It is impossible for an NFL team win a Super Bowl in March. The transactions that take place this month cannot be judged until January, at the earliest, and likely cannot be accurately judged for at least two to three years down the road, which as Tuesday's release of Nnamdi Asomugha tells us, is the shelf-life of all free agent contracts.
That said, it's always fun to look at who the early "winners" in free agency are, so here it goes (Click here for the biggest losers on Day 1):
Miami Dolphins: Jeff Ireland is facing a critical season in 2013 and made the first major splash of the new league, reaching a five-year deal with wide receiver Mike Wallace that Jeff Darlington of NFL.com reports is worth $60 million. With a 17.2-yard per catch average and 32 touchdowns in his career, Wallace adds a dynamic presence to the Dolphins' receiving corps, who combined for just three touchdowns in 2012. In addition to Wallace, the Dolphins got younger at linebacker, signing Dannell Ellerbe and Phillip Wheeler to contracts totaling $61 million and parting ways with over-30 veterans Karlos Dansby and Kevin Burnett. The Dolphins also kept promising safety Chris Clemons to a one-year deal.
Tennessee Titans: Like the Dolphins, the Titans moved quickly out of the gate, reaching a six-year, $46.8 million contract with ascending guard Andy Levitre, formerly of the Buffalo Bills. The Titans offensive line was besieged by injuries in 2012 as 80 percent of the projected starting offensive line finished the season on injured reserve. That dubious list included future Hall of Famer Steve Hutchinson, who officially retired on Tuesday, opening a spot in the starting lineup (and payroll) for Levitre, a dependable, durable player who has not missed a single snap over the previous two seasons. The Titans lost Jared Cook to the St. Louis Rams, but added tight end Delanie Walker, who gets his chance to emerge from Vernon Davis' shadow. The former No. 2 tight end on the San Francisco 49ers has caught 123 passes for 1,465 yards and eight touchdowns, six of which have come in the last two seasons.
Cleveland Browns: The Browns underwent a complete overhaul this offseason, changing general managers (out with Tom Heckert, in with Michael Lombardi) and head coaches (out with Pat Shurmur, in with Rob Chudzinski). The Browns are also changing defensive schemes, going back to a 3-4 under Ray Horton, a top head coaching candidate for orchestrating a Cardinals defense that was among the top units in the NFL despite receiving little to no help from their offense. Lombardi spent big on the front seven, signing outside linebacker Paul Kruger to a five-year contract worth just over $40 million, a move that would soon be followed up by the arrival of defensive lineman Desmond Bryant, who agreed to a five-year deal worth $34 million. Between Kruger, who had nine sacks in 2012, and Bryant, a valuable starter for the Oakland Raiders, the Browns beefed up an already promising front seven that includes Phil Taylor, Ahytba Rubin, Billy Winn, D'Qwell Jackson and Jabaal Sheard.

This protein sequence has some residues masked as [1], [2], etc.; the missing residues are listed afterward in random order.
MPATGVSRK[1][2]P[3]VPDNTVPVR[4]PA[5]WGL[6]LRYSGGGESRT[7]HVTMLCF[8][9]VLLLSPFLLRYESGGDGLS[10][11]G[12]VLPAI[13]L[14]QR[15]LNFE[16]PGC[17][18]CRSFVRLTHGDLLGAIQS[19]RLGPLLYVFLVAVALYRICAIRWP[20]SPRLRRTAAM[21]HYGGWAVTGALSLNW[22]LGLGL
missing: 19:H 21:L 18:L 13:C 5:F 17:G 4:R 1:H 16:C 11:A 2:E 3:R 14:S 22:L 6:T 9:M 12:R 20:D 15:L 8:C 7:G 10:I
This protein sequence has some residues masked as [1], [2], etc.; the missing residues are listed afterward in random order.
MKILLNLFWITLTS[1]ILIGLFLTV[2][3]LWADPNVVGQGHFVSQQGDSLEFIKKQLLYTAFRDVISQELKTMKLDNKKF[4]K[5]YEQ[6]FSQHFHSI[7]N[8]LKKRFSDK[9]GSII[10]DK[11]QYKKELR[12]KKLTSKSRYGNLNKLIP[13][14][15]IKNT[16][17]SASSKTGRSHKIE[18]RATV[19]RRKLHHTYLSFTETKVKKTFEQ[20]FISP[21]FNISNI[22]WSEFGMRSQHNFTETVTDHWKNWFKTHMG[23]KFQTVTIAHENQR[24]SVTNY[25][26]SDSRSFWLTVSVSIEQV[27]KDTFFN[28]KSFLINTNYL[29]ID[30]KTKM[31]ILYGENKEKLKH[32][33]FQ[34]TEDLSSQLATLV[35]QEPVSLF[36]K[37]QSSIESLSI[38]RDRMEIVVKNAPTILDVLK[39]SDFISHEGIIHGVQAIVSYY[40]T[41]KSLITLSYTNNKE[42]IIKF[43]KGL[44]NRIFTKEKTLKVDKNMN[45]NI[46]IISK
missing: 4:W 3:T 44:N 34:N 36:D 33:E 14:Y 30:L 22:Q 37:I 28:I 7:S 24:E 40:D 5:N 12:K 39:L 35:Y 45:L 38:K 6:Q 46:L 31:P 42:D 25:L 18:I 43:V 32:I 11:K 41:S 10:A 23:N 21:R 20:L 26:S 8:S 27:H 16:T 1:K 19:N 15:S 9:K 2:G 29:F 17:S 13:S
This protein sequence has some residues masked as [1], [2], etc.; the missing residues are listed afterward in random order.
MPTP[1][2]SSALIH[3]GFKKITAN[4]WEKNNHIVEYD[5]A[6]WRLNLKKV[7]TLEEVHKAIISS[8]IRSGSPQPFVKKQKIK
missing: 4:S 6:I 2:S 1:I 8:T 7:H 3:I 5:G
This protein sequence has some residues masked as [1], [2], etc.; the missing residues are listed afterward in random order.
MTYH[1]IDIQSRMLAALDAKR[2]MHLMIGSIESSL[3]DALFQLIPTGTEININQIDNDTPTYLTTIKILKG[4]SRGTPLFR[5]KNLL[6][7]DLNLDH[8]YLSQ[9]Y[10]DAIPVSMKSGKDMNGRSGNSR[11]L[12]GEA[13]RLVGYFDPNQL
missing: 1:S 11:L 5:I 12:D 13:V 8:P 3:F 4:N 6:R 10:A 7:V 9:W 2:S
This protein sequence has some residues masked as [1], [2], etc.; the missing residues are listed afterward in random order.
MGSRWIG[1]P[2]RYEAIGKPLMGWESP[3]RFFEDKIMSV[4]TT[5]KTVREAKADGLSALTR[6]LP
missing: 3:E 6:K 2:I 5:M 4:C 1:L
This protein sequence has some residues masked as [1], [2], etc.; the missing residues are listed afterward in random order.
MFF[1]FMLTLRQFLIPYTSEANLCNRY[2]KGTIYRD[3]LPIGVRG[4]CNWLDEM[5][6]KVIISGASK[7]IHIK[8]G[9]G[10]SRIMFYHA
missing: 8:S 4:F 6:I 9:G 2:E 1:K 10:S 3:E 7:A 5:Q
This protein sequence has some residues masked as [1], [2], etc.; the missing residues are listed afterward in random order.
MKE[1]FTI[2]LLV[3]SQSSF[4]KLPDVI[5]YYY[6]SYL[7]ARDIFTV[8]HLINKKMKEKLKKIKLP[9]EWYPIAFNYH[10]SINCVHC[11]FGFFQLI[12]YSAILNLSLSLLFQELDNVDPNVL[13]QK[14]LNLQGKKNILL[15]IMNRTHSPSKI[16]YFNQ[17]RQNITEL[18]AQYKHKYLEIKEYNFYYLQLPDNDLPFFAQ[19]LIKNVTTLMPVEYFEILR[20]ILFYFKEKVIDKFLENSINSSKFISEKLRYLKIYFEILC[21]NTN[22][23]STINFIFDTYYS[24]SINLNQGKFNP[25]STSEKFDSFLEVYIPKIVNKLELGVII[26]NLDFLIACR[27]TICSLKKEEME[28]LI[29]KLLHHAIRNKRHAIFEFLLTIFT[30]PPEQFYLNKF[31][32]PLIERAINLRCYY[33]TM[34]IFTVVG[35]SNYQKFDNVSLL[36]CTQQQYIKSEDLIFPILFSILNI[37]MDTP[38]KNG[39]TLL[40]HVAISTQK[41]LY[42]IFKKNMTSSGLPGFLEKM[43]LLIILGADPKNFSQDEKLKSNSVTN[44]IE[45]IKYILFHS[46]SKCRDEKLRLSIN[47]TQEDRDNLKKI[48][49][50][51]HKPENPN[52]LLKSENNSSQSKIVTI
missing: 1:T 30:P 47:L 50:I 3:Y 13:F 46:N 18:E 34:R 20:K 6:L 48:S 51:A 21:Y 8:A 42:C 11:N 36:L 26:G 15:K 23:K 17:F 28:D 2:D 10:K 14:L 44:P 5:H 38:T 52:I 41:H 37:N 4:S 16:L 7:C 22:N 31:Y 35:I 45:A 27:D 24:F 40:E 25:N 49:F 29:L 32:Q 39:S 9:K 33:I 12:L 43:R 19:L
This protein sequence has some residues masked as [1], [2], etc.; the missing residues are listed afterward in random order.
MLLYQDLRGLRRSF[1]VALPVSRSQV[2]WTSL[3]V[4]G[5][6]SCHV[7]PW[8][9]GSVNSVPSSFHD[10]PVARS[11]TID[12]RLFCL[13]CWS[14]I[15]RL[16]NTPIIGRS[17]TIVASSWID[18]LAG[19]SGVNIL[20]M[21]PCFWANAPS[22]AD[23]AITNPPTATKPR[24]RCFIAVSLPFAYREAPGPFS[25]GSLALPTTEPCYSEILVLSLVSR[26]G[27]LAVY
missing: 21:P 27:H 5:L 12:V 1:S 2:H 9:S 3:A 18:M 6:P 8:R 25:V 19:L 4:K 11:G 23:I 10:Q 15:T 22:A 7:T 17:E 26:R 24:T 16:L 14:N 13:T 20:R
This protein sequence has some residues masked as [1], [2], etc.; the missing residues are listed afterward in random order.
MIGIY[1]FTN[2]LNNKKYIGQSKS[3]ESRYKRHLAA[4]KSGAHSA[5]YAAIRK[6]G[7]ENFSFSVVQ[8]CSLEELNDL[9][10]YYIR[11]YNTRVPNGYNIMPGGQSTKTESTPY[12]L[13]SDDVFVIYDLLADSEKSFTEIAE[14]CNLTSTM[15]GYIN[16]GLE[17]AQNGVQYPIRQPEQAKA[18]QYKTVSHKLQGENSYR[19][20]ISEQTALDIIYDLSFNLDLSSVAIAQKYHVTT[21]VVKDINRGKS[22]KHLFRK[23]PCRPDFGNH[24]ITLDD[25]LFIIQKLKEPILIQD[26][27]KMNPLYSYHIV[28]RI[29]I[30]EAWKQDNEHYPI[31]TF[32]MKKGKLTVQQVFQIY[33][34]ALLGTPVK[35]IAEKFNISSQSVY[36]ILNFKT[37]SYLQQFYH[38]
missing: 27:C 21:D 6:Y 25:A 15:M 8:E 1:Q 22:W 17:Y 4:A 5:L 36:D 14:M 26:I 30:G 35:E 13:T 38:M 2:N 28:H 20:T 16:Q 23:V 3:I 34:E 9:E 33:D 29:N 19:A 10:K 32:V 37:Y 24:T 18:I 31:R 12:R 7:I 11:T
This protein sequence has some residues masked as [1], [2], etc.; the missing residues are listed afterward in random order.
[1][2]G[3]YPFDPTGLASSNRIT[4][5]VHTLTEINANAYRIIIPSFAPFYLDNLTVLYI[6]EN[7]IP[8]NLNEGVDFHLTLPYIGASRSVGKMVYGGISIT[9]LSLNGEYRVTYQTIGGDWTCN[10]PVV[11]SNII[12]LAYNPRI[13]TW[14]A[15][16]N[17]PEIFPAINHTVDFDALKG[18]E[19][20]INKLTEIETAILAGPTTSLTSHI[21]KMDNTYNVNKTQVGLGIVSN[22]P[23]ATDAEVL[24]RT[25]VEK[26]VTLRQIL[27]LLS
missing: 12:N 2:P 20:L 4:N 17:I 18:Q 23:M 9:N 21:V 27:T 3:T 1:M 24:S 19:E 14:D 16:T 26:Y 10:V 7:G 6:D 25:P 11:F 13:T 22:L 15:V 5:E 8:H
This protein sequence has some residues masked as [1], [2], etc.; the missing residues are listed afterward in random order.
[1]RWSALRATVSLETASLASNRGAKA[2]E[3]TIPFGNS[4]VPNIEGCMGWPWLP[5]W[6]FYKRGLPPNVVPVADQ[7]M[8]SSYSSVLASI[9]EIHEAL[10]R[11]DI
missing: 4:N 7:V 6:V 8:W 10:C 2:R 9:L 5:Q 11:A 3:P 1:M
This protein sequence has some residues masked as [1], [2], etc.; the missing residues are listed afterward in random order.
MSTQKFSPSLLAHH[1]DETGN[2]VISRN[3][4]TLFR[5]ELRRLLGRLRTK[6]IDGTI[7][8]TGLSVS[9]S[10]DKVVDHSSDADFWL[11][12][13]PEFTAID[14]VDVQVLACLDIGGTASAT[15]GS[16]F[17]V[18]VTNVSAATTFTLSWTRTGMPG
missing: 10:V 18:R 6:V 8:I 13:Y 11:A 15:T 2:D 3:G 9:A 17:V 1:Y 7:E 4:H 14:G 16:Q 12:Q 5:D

Philadelphia Eagles: Less than two years ago, the Eagles made big splash after big splash in free agency, moves that yielded a 12-20 record and resulted in the firing of head coach Andy Reid. General manager Howie Roseman has clearly learned the lesson and, with the team moving to a 3-4 defense, made a quartet of defensive signings to fit the scheme. The centerpiece of the transactions was Isaac Sopoaga, a versatile former 49ers defensive lineman who could play a few spots along the Eagles' line. The Eagles added cornerback Bradley Fletcher, an oft-injured player who will certainly play on the outside in a secondary that released Nnamdi Asomugha on Tuesday and figures to lose Dominique Rodgers-Cromartie to free agency. The Eagles also signed safety Patrick Chung, who should compete for a starting job, and linebacker Jason Phillips, a core special teams guy. On offense, the Eagles added swiss army knife James Casey, a fullback/tight end hybrid whose versatility will be appreciated by Chip Kelly's unique offensive mind.
Chicago Bears: Over the last four seasons, quarterback Jay Cutler has been sacked 148 times, including 113 times over the last three seasons, which is partly to blame for Cutler missing eight games during that stretch. The Bears finally made a move to seal up their leaky offensive line by signing Jermon Bushrod to a five-year contract worth just under $36 million, taking advantage of the rare opportunity when a two-time Pro Bowl left tackle hits the unrestricted free agent market. Bears offensive coordinator Aaron Kromer, who coached Bushrod with the New Orleans Saints, surely pounded on the table for GM Phil Emery to bring in a legitimate left tackle to stop the madness that was entrusting J'Marcus Webb to adequately protect Cutler's blindside.
Earlier on Tuesday, the Bears signed tight end Martellus Bennett to a four-year, $20 million contract. Chicago got 29 receptions for 297 yards and three touchdowns out of the tight end position last season, while Bennett himself had 55 catches for 626 yards and five touchdowns as the No. 3 option in the New York Giants' passing attack.